Teams Phone Number Management on a Budget

Update 08.04.2023

I’ve updated this solution to V2 which includes the capability to assign, unassign and reserve phone numbers along with other improvements.

Please read this article when you have finished reading this one.


Every Teams Voice Admin that has deployed Direct Routing knows the struggle. There’s no way to manage Direct Routing numbers in Teams Admin Center. This makes it hard for us to get a clear overview of which numbers are still unassigned/free or even to see all the numbers we have.

Obviously, there’s a solution for anything. We can use PowerShell to export numbers and create our own lists in Excel or whatever. The challenge with that is to keep the list up to date, error free and make it centrally available for all people who need to work with it.

There are also lots of vendors which offer Teams phone number management platforms. Here are some of them:

Number Management for Microsoft Teams (

Clobba Range Manager — DID Number Management — Code Software

Number Connect (


They all have powerful features — which come with a price. But what if we don’t need a full-fledged management solution and just want a simple overview which is dynamically updated?

That’s exactly what I’ve been building in my spare time over the last few weeks.

The final product is a SharePoint list which gets automatically updated by an Azure Automation Runbook every hour.

This time around, I tried to automate everything I could. This means less work for you if you want to deploy it yourself. But before we get into the technical details of it, let’s look at the list.


If you don’t care about the details and want to deploy straight away, you can grab the code from here.

The List

The Columns

The list can be viewed in SharePoint Online, Microsoft Lists or directly in Teams through Lists. It consists of the following columns.

  • Title = Phone Number
  • Phone Extension = Extension if there is one configured
  • Status = Assigned/Unassigned
  • Number Type = Direct Routing / Calling Plan / Operator Connect
  • User Name = Display Name of assigned account
  • User Principal Name = UPN of assigned account
  • Account Type = User Account / Resource Account / Conference Bridge
  • Country = The country a number belongs to
  • UserId = Object Id from Azure AD
  • User Profile = Profile Card
  • Teams Admin Center = Link to manage the user in TAC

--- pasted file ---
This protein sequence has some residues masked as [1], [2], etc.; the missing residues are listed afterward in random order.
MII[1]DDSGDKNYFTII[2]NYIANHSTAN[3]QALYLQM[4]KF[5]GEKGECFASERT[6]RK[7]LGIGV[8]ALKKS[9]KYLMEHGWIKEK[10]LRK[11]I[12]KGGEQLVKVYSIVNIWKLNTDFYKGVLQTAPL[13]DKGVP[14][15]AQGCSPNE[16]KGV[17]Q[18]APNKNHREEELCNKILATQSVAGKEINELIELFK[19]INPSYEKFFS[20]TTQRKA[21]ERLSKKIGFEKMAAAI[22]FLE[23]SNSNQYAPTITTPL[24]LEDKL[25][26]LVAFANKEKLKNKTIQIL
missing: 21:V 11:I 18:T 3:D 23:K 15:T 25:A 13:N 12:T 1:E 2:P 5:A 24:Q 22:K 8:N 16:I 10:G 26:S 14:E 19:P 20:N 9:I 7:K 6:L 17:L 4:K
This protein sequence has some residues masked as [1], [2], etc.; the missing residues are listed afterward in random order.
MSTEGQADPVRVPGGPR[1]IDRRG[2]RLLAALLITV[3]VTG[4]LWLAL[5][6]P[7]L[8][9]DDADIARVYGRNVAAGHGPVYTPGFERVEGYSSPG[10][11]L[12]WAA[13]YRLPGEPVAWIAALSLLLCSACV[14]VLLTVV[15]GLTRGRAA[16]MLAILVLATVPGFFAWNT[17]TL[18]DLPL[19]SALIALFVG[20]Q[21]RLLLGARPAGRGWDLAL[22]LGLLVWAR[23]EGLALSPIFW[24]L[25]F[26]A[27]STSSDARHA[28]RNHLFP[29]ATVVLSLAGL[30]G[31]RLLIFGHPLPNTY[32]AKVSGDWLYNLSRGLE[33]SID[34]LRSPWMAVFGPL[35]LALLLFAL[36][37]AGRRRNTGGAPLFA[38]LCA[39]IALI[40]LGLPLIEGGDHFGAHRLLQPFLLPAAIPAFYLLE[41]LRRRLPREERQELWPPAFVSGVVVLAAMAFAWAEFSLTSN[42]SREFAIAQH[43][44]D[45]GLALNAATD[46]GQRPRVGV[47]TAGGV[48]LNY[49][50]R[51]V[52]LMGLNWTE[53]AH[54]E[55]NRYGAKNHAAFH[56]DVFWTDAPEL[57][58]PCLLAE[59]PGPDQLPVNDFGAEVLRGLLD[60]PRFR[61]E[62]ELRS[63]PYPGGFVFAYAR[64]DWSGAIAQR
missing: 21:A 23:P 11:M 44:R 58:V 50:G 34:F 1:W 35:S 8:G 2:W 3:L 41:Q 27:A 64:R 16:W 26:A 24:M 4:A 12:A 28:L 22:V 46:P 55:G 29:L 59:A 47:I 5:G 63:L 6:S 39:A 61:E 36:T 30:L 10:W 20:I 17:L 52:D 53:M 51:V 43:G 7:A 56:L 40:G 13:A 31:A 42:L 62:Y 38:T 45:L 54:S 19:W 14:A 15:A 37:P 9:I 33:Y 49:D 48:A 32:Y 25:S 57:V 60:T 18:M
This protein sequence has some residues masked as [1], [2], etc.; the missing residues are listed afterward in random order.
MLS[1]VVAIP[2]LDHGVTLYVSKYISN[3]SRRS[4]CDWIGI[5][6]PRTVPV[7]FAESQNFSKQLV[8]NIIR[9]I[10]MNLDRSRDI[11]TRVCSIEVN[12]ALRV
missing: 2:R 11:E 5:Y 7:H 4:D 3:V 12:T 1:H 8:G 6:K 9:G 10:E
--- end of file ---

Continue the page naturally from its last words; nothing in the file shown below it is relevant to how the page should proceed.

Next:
This should cover most of the relevant information somebody might want to know about their phone numbers.


Having all that information available allows us to easily filter numbers which meet certain criteria. In this example, I filtered the list for all unassigned numbers from the UK.

Because this number is unassigned and it could be assigned to a Resource Account or a Conference Bridge, both types are included in the list.

If we compare that to an assigned service number, we can see that the Account Type is shown as Resource Account because the number is assigned to one.

The most common thing which people probably want to see at glance is which direct routing numbers are unassigned from a specific country. This can also be achieved very easily.

I learned a lot during the development of this project, and I now want to share that with you. Let’s take a look at how the SharePoint list was built and how it automatically updates itself with the help of Azure Automation.


There are very few manual tasks required to get this set up. I built a deployment script which will create all the required resources in Azure for you.

Clone The GitHub Repo

Start by cloning or downloading the GitHub Repo.

mozziemozz/TeamsPhoneAutomation: Automation Scripts for Microsoft Teams Phone (

If you’ve never worked with GitHub before, I highly recommend trying it instead of just downloading the repository as a zip file. All you need to do is sign up for an account, install the desktop client and clone the repo.

Once you have signed into GitHub Desktop, just head over to the repository URL and open it in GitHub Desktop.

Then choose your local folder and click on clone. Make sure to select a folder which isn’t synchronized to any kind of cloud Storage like OneDrive. The constant syncing of files would impair your performance dramatically.